Junior Engineer

Junior Engineers are expected to work mostly independently on areas of the system that are reasonably straightforward, and to be supported by members of the team on areas that are more challenging. They participate fully in team events, express opinions, learn new skills, and act with the same integrity and respectfulness as expected of everyone.

The competencies for Junior Engineer are outlined below. Before reviewing them, it is helpful to review how to use these competencies.

Area Competency

Is responsible for and maintains their computer and local development environment, e.g.

  • Keeps their local tools up to date
  • Follows instructions to get software projects running locally

Uses version control to manage routine development workflow, and can work with support on uncommon workflows, e.g.

  • Git example: is able to clone a repo, check out a branch, add, commit, push
  • Git example: asks for help with more complex tasks like rebase and resolving conflicts

Uses code to make something reasonably straightforward, mostly independently, e.g.

  • Works on a feature or improves an existing one
  • Adds a use case to an existing automation script
  • Adds a CloudFormation template

Implements automated unit or end to end tests with help from a more senior engineer


Fixes or updates tests when implementing changes to a preexisting feature


Checks whether code from well-known sources can be reused before writing new code, and generally identifies that kind of reuse when there is the opportunity, e.g.

  • Checks to use a Python/Node/etc package in project
  • Checks for the chance to integrate with proprietary software packages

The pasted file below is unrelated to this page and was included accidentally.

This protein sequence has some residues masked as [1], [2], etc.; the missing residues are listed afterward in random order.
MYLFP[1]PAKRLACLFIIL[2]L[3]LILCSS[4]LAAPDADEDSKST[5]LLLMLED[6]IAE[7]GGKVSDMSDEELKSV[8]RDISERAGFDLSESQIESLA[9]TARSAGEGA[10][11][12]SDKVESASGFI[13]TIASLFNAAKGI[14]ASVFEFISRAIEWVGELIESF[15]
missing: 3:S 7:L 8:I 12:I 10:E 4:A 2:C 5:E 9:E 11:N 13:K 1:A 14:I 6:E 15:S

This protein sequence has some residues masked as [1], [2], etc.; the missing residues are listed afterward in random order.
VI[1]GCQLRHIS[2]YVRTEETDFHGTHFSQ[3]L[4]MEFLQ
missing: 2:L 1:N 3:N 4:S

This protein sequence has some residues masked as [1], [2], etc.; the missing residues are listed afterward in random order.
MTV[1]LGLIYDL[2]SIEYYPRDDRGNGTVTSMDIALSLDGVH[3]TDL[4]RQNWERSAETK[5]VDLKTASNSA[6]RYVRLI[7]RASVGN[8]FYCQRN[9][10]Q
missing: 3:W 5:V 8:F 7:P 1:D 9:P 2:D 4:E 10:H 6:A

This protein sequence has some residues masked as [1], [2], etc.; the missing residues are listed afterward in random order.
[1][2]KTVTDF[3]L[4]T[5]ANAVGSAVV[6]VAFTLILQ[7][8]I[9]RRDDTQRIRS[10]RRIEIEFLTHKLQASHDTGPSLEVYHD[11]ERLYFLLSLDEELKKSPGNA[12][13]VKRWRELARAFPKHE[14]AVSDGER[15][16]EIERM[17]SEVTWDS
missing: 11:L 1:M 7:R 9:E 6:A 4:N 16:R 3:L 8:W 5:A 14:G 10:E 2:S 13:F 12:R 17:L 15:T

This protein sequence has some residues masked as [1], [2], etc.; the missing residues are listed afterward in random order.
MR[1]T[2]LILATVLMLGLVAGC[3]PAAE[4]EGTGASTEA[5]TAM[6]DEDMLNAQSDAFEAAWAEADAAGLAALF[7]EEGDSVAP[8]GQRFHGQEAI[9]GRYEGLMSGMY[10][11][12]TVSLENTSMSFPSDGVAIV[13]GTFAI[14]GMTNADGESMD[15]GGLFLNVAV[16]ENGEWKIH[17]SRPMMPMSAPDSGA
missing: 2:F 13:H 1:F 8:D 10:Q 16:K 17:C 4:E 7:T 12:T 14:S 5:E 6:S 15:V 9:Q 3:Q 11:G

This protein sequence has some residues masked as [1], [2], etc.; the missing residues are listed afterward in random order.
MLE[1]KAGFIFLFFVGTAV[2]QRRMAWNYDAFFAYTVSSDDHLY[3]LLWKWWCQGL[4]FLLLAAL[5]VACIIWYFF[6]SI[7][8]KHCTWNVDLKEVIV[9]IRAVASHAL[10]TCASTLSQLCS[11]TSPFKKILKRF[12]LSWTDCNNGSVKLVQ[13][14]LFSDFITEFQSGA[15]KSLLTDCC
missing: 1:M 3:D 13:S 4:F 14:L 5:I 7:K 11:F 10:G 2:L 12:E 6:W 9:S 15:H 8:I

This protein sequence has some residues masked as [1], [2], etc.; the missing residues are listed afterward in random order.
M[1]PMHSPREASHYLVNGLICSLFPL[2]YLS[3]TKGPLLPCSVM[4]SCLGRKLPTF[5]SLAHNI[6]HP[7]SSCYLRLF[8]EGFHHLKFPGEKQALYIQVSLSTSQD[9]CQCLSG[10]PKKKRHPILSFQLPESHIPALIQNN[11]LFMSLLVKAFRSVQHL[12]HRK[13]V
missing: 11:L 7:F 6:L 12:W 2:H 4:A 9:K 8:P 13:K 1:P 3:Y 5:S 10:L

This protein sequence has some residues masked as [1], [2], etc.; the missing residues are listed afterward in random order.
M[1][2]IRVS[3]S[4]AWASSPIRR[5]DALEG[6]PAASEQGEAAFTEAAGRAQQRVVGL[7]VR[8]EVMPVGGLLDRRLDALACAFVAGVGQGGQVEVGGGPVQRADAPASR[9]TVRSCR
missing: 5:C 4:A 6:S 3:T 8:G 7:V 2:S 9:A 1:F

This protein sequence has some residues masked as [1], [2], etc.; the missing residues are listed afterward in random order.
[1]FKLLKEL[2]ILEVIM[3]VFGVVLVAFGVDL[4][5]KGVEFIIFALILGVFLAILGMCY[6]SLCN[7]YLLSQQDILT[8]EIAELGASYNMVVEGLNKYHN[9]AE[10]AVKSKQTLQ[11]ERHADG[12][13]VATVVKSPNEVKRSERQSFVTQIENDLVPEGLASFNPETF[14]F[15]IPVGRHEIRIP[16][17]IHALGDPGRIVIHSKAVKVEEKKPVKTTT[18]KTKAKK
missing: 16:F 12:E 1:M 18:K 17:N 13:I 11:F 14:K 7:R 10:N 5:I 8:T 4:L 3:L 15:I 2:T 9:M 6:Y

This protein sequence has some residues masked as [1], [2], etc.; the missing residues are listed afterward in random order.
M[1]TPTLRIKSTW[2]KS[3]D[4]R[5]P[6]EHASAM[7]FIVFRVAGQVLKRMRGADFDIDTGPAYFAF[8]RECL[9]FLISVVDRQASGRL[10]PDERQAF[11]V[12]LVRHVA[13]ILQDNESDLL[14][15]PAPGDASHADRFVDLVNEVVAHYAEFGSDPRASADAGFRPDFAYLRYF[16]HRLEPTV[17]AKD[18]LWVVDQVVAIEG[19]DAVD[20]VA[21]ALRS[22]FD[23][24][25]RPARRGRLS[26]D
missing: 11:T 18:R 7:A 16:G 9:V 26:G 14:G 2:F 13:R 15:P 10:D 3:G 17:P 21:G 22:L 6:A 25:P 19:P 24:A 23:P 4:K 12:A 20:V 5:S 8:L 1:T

• Checks Origami capabilities

Works to timeboxes when debugging, e.g.

  • Ensures they have a timebox when debugging
  • Communicates their progress through a timebox
  • Seeks help from other engineers before time runs out
  • Does not overshoot a timebox without flagging it

Shadows during live incidents or joins debugging mob sessions


Is able to explain why using CI/CD pipelines for automation is beneficial, and uses them for basic functions, e.g.

  • Restarts a broken build
  • Is able to interpret CI output and articulate what is failing
  • Can fix simple problems or asks for help

Occasionally uses monitoring tools to explain technical behaviour, e.g.

  • Occasionally uses Pingdom or Grafana to explain unusual behaviour
  • Occasionally uses Pingdom or Grafana to understand the consequences of a change

Writes pull requests that are helpful both to the reviewer and those debugging the the code later, e.g.

  • Writes PR descriptions that explain why the PR is needed
  • Links to relevant Jira tickets in PRs
  • Adds screenshots to show changes if applicable
  • Provides context that they learned when researching a PR

Regularly reads peers' PRs and asks questions in order to learn


Remembers to write more straightforward tickets and bug reports to track the work expected of them, perhaps with prompting and guidance, e.g.

  • Checks there is a corresponding ticket or bug report before starting any work, and flags it if not
  • Writes reasonable "steps to reproduce" in a reasonably straightforward bug report when prompted